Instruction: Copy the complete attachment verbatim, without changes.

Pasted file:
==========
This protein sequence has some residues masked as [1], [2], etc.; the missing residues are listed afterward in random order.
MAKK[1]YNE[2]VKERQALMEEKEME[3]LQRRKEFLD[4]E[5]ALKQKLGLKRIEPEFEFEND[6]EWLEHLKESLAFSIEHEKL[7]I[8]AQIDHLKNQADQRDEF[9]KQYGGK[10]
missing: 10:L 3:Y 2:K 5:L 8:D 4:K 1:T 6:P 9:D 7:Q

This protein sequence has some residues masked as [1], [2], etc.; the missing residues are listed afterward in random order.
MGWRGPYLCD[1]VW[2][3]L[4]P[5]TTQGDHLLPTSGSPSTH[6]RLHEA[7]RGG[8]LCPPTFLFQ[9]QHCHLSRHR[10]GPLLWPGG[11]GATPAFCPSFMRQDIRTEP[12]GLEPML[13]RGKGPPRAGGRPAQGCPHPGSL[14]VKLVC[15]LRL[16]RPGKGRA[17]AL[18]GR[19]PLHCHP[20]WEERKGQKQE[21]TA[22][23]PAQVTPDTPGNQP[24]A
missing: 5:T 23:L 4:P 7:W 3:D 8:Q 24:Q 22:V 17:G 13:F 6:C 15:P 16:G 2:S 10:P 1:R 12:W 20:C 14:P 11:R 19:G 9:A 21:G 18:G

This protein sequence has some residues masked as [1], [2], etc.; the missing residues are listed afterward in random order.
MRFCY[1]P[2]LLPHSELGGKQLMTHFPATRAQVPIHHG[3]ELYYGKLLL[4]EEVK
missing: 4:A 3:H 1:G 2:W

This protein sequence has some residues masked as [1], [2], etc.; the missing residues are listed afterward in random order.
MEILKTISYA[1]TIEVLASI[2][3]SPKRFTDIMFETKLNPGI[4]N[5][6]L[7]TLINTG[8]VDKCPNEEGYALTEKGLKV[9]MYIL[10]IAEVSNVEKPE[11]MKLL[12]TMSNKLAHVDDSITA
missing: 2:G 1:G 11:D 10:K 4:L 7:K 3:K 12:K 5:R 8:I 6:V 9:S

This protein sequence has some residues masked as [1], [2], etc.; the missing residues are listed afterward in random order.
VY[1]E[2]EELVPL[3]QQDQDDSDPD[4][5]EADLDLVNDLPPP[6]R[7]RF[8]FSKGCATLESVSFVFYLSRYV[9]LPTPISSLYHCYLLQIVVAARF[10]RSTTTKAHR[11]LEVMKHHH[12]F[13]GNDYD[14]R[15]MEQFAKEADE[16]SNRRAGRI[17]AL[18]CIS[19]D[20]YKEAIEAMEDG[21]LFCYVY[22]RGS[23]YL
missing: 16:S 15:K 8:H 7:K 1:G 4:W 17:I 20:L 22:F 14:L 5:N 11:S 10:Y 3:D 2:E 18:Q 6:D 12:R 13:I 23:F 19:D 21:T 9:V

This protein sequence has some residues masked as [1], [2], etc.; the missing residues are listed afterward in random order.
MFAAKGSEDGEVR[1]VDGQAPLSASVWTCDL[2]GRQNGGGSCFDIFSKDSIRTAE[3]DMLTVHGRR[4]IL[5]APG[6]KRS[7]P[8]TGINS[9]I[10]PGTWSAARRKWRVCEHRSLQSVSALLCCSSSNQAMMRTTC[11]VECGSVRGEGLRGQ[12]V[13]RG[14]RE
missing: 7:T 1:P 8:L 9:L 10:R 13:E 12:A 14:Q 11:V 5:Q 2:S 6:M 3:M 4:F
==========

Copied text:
This protein sequence has some residues masked as [1], [2], etc.; the missing residues are listed afterward in random order.
MAKK[1]YNE[2]VKERQALMEEKEME[3]LQRRKEFLD[4]E[5]ALKQKLGLKRIEPEFEFEND[6]EWLEHLKESLAFSIEHEKL[7]I[8]AQIDHLKNQADQRDEF[9]KQYGGK[10]
missing: 10:L 3:Y 2:K 5:L 8:D 4:K 1:T 6:P 9:D 7:Q

This protein sequence has some residues masked as [1], [2], etc.; the missing residues are listed afterward in random order.
MGWRGPYLCD[1]VW[2][3]L[4]P[5]TTQGDHLLPTSGSPSTH[6]RLHEA[7]RGG[8]LCPPTFLFQ[9]QHCHLSRHR[10]GPLLWPGG[11]GATPAFCPSFMRQDIRTEP[12]GLEPML[13]RGKGPPRAGGRPAQGCPHPGSL[14]VKLVC[15]LRL[16]RPGKGRA[17]AL[18]GR[19]PLHCHP[20]WEERKGQKQE[21]TA[22][23]PAQVTPDTPGNQP[24]A
missing: 5:T 23:L 4:P 7:W 3:D 8:Q 24:Q 22:V 17:G 13:F 6:C 15:P 16:G 2:S 10:P 1:R 12:W 20:C 14:P 11:R 19:G 9:A 21:G 18:G

This protein sequence has some residues masked as [1], [2], etc.; the missing residues are listed afterward in random order.
MRFCY[1]P[2]LLPHSELGGKQLMTHFPATRAQVPIHHG[3]ELYYGKLLL[4]EEVK
missing: 4:A 3:H 1:G 2:W

This protein sequence has some residues masked as [1], [2], etc.; the missing residues are listed afterward in random order.
MEILKTISYA[1]TIEVLASI[2][3]SPKRFTDIMFETKLNPGI[4]N[5][6]L[7]TLINTG[8]VDKCPNEEGYALTEKGLKV[9]MYIL[10]IAEVSNVEKPE[11]MKLL[12]TMSNKLAHVDDSITA
missing: 2:G 1:G 11:D 10:K 4:L 7:K 3:K 12:K 5:R 8:I 6:V 9:S

This protein sequence has some residues masked as [1], [2], etc.; the missing residues are listed afterward in random order.
VY[1]E[2]EELVPL[3]QQDQDDSDPD[4][5]EADLDLVNDLPPP[6]R[7]RF[8]FSKGCATLESVSFVFYLSRYV[9]LPTPISSLYHCYLLQIVVAARF[10]RSTTTKAHR[11]LEVMKHHH[12]F[13]GNDYD[14]R[15]MEQFAKEADE[16]SNRRAGRI[17]AL[18]CIS[19]D[20]YKEAIEAMEDG[21]LFCYVY[22]RGS[23]YL
missing: 16:S 15:K 8:H 7:K 1:G 4:W 17:I 20:L 22:F 14:L 5:N 11:S 10:Y 3:D 2:E 18:Q 6:D 12:R 13:I 23:F 19:D 21:T 9:V

This protein sequence has some residues masked as [1], [2], etc.; the missing residues are listed afterward in random order.
MFAAKGSEDGEVR[1]VDGQAPLSASVWTCDL[2]GRQNGGGSCFDIFSKDSIRTAE[3]DMLTVHGRR[4]IL[5]APG[6]KRS[7]P[8]TGINS[9]I[10]PGTWSAARRKWRVCEHRSLQSVSALLCCSSSNQAMMRTTC[11]VECGSVRGEGLRGQ[12]V[13]RG[14]RE
missing: 7:T 1:P 8:L 9:L 10:R 13:E 12:A 14:Q 11:V 5:Q 2:S 6:M 3:M 4:F